So, we've been doing a lot of formalising of definite descriptions according to Russell, where we take the Definite Description as a predicate rather than designator.

So, I've formalised sentences like "The major of london ......" with this kind of predicate:

Mx: x is a major of London

But, my question is if I can formalise this even more?

On a recent test I, out of habit, made this key (because I was once told "the more we formalise, the better"):

Mxy: x is a major of y

l: London

But in hindsight I fear this may have been a mistake ...

I translated the sentence "The major of London is happy" as

$$ \exists x \Big(Mxl \land \forall y(Myl \rightarrow y=x) \land Hx \Big)$$ but, as said, I fear it that this is instead correct: $$ \exists x \Big(Mx \land \forall y(My \rightarrow y=x) \land Hx \Big)$$ where Mx stands for 'x is a major of London'.

Any ideas? I can't find anywhere online that says anything about this. The only examples I can find is of the second style, which is why I am worried.

Thanks :)


A good principle in formalizing is expose just as much logical structure as is relevant to the case in hand.

Suppose you were interested only in the argument "Boris is the mayor of London. If Boris is the mayor of London, then business won't be scared away. So business won't be scared away." All the structure you need to expose to show this argument is valid is revealed by $P, P\to Q \therefore Q$.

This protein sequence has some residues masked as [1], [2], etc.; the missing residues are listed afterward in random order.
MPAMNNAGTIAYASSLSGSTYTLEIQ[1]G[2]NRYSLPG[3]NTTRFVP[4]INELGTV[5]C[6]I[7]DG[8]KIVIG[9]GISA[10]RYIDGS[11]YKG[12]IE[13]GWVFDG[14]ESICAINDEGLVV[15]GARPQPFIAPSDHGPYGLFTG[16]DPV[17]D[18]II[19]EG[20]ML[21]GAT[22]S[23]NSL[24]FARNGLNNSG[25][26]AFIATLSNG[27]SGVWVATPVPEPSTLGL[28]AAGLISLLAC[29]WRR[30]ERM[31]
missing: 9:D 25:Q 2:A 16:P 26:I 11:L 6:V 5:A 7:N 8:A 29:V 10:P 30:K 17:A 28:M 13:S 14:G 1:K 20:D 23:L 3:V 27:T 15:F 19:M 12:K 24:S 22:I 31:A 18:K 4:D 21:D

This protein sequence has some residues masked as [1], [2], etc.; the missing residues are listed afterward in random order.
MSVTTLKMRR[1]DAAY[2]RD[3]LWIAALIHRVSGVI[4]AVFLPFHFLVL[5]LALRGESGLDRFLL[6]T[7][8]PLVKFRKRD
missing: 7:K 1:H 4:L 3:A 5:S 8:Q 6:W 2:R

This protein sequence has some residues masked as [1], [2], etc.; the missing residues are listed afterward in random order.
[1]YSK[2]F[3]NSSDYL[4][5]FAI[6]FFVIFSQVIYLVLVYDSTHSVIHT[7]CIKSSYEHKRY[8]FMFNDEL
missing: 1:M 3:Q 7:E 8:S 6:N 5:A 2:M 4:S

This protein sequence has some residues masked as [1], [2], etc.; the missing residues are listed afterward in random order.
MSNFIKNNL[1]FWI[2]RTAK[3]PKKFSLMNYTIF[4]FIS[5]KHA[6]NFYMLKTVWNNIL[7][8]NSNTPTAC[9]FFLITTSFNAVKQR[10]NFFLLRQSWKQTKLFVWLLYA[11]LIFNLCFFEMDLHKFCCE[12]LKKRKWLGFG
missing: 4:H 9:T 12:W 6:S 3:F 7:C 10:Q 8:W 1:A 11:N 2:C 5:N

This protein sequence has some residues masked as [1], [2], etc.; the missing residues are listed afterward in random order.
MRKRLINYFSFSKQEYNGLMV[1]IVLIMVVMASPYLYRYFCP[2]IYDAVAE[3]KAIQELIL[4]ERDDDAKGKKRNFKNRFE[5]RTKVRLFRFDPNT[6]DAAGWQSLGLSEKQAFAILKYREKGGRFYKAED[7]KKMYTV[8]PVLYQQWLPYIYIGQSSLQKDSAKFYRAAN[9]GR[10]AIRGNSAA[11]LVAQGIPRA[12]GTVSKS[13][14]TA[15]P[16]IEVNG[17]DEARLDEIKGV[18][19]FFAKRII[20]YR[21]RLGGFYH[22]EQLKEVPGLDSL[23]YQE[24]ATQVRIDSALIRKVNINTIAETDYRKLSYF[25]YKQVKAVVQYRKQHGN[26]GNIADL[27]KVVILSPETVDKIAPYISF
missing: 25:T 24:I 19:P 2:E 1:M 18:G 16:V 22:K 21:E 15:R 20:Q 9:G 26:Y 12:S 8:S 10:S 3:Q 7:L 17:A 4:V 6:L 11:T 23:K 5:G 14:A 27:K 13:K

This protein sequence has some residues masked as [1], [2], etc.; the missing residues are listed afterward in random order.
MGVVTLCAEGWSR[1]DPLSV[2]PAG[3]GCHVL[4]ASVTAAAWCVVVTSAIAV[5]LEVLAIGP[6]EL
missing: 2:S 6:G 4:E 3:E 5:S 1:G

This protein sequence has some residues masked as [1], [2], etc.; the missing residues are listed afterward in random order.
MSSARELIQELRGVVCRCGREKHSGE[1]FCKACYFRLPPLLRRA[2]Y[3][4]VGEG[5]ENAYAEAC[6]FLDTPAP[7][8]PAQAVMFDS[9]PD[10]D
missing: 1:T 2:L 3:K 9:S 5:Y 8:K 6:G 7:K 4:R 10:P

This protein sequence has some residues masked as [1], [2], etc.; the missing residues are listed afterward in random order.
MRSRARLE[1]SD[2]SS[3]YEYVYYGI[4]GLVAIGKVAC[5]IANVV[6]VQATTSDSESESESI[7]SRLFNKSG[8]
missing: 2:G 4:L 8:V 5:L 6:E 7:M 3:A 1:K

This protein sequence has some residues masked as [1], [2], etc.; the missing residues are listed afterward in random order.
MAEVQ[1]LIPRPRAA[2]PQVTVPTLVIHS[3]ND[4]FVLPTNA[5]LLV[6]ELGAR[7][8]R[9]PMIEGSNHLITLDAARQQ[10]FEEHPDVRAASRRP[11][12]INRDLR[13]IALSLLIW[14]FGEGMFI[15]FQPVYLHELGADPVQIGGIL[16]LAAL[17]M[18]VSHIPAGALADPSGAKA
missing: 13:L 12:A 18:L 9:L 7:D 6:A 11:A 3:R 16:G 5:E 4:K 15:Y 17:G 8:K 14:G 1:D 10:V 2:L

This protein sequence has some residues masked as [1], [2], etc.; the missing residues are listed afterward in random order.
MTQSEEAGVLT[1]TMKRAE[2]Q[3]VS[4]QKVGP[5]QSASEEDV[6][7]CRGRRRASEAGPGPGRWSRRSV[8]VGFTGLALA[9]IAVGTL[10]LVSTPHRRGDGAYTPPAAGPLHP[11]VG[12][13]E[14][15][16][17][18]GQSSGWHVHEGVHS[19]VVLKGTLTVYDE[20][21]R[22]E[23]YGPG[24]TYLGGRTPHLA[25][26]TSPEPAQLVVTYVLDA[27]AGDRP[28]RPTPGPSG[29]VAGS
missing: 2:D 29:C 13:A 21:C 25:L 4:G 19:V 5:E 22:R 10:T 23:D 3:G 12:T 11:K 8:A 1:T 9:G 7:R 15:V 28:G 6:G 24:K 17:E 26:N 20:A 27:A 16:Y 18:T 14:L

Suppose next you are interested in the argument "Boris is blonde, Boris is the current mayor of london, so whoever is the current mayor of london is blonde". Here we do need to expose some more structure, but talk of mayors only appears in the context "is the current mayor of London". Then you might as well treat "is the current mayor of London" as a fused whole, with no locally significant internal structure, and symbolise "Boris is the current mayor of London" as $Mb$.

But suppose that you want to formalize the argument "Boris is the mayor of London, Bill is the mayor of New York; different cities have different mayors, London is not New York, hence Boris is not Bill". Then you will evidently need to expose the relational structure in the claim "Boris is a mayor of London", and formalize that as $Mbl$.

So there is no one "right" formalisation for "Boris is a mayor of London" or "Boris is the mayor of London": how much logical structure to expose in your formalisation will depend on context.

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    $\begingroup$ Thank you for a wonderful answer! Although, we haven't really done any arguments with definite description. For now, all we've done is learn how to write a sentence with definite description. So, we've never really had an important context, other than ".. is happy", "... is bald". But your explanation really made it clear how to do it in different ways, depending on the context. Thank you very much! $\endgroup$ Jan 12 '14 at 14:51
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    $\begingroup$ Glad to be of help. (If you are going to use this site, do up-tick answers you accept, though -- if only as a helpful pointer to other readers.) $\endgroup$ Jan 12 '14 at 19:59

When you modified the predicate $M$ to mean "$x$ is a mayor of $y$" (in the second gray box), the notation should have become $Mxy$ instead of $Mx$. Apart from that, your proposed formalization looks fine to me.

  • $\begingroup$ Thanks! That was just a silly mistake. $\endgroup$ Jan 12 '14 at 14:46

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